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Re: [T3] Aux. air device (AAD) (was just for autos)

On 15 Feb 2005 at 20:44, James Montebello wrote:

> OK, so I'm familiar with a couple of the AAR devices
> seen on some D-Jet and lots of L-Jet cars, but I've
> never seen one like the one on my new-to-me '69 MT
> Square.  It's just a nub with what the manual says is
> a temp sensor stuck on the case near the distributor. 

For '68-9 the temp sensor replaces one of the AAR studs and sticks down into 
the case. Thus, both it and the AAR respond to engine oil temp. That temp 
sensor was moved up to the intake air distributor in '70 and responds to intake 
air temp thereafter.

> The manual is non-too-detailed on this thing, and mine doesn't appear to
> work.  It appears to be stuck open, as pinching off the inlet line makes no
> difference, cold or hot.  I have to hold the throttle open for awhile cold. 

You could try a couple of drops of oil down its inlet as a start, but if it's 
completely stuck I wouldn't expect that to help.  

It sounds like it's stuck closed. I'd recommend just pulling the whole assembly 
off the case (remove one nut and the temp sensor.) If you pry it up gently you 
can save the gasket that's under it. Once you have access to the underside you 
can turn it gently and examine everything if you want to, but it may only need 
a bit of motion to break it loose.

If you take it apart, sketch what it looks like as it comes apart as there is 
more than one way to put it back together, and some of them don't work right.

There is a screw and an adjustmen on the underside. It's possible that it has 
been "adjusted" so that it never opens, and I suppose it's also possible that 
the screw is missing so that it just doesn't move at all any more. If that's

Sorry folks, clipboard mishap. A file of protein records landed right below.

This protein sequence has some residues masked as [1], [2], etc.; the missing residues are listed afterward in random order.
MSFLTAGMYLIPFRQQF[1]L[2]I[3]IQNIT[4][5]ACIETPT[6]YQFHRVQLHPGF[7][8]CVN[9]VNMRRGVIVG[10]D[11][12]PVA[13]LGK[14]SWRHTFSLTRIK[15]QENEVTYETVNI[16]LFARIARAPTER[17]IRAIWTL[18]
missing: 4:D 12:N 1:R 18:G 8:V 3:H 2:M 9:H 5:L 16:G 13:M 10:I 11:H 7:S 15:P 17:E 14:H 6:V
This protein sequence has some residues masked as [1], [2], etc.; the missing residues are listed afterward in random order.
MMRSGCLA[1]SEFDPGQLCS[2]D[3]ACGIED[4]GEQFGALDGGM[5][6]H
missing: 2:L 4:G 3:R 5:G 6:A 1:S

the problem, you can remove the screw. If the screw hole is stripped, you can 
rotate ALL the parts, except the body, 180 deg and tap the hole in the other 

The body has sintered bearings pressed into it. If they are loose, they can be 
put back into place with Loctite.  

> Can the little cover held on with two flat-head screws
> be removed safely?

Yes, but that end is not very helpful. You can try it if you like, but make a 
sketch of things as they come apart.

> There's also no cold-start valve present, and the
> manual hints it wasn't always fitted.  Not really a
> problem here in NoCal unless I go up to Tahoe or
> something.

In '68-9 some cars got it and some didn't. I don't know how it was decided who 
got this option. The '68-9 CSV was a whole bunch of ad hoc add-ons which, at 
least in my mind, serve only to point out the elegance and simplicity of the 
'70-3 CSV. I liken it to the '68-9 master cylinder with the abortive failure 
sense switch. 

Interesting that those 2 bad designs coincide in time. I wonder if VW had made 
a hiring error in their electrical engineering staff/management in '66 or '67?

I'd never looked before, but I just found this entry in the M codes:

      F  318 000 001-- 319 500 000                      M236:

M 236 is the FI. I'll have to check to see if the word "seat" appears there 
because of a typo on my part or theirs. Or can someone tell me what this might 
have been meant to mean.

Regardless, you're better off without it, even in a much colder region than 
you'll ever find in CA.

Jim Adney
Madison, WI 53711-3054

List info at http://www.vwtype3.org/list | mailto:gregm@vwtype3.org

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